Syria chemical attack: UN council vote delayed as talks hit impasse
A vote on the draft text presented by the Western trio could be held as early as Thursday. In photo: The Security Council held emergency talks following one of the worst chemical attacks in Syria. Photograph: (AFP)
Britain, France and the United States on Wednesday held off calling a vote at the UN Security Council on a resolution demanding an investigation of the suspected chemical attack in Syria.
The western trio called off talks Wednesday as they need more time to negotiate with Russia over the content of the draft resolution.
While the west blames the Syrian regime for the chemical attack in Syria's Idlib province, Syria and its partner Russia have stoutly denied the accusations.
Moscow, which launched a military intervention in support of the Syrian regime in 2015, has suggested that toxic agents were released after an air strike by the US coalition hit a rebel arsenal.
The Kremlin also rejected the draft resolution framed by the west, saying it was "categorically unacceptable" and "pre-empts the results of an investigation".
They also threatened to veto the resolution demanding the United Nations to probe the suspected attack.
Moscow came with a contending draft resolution that did not mention any need for Syria to cooperate with a UN inquiry, unnamed diplomats told AFP.
However, French Ambassador Francois Delattre told reporters that negotiations were being held "in a good spirit" and that "there is a chance" for agreement.
"It's time for action -- no doubt about it," he added.
But other diplomats sounded more pessimistic.
Some felt there was an increasing chance of Moscow vetoing the draft resolution.
"It's not going well," a council diplomat said.
The draft resolution backs a probe by the Organization of the Prohibition of Chemical Weapons (OPCW) and demands that the Syrian government cooperate to provide information about its military operations on the day of the assault.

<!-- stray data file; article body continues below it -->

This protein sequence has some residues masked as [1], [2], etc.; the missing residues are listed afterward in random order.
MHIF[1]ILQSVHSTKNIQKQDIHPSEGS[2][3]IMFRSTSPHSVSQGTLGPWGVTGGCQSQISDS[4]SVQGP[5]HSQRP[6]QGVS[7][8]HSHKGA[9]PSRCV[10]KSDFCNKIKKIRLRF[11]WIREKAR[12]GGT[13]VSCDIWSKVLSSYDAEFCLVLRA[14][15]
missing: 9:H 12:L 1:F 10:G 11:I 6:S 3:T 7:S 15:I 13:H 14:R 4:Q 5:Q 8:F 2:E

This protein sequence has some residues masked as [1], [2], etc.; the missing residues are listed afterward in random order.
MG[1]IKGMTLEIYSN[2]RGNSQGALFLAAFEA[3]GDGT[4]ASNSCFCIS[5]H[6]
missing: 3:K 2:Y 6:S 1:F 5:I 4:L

But diplomats believe that a vote on the draft text presented by the west could be held as early as Thursday.
British Ambassador Matthew Rycroft said he did "not anticipate them (talks) coming to a conclusion today". But he informed that they would continue negotiating with Russia in the Security Council.
At least 86 people died, including 30 children, in a rebel-held town in Syria's northwestern Idlib province.
Dozens more were left gasping for air, convulsing and foaming at the mouth, doctors said.
It is thought to be the worst chemical weapons attack in Syria since 2013, when sarin gas was used.
The deadlock arrives on a day when the US threatened to take action against Syria on their own if the UN did not respond to the threat.
"When the United Nations consistently fails in its duty to act collectively, there are times in the life of states that we are compelled to take our own action," US envoy to the UN Nikki Haley said.
The deadly attack has also seemingly pivoted the US administration's Syria agenda.
US President Donald Trump earlier viewed the defeat of Islamic State as being more important than ousting Syria President Bashar al-Assad.
But the Tuesday attack was condemned by Trump as a "terrible affront to humanity". He also said that the Syrian regime had "crossed a lot of lines" and that his "attitude towards Assad has changed very much".
(WION with inputs from AFP)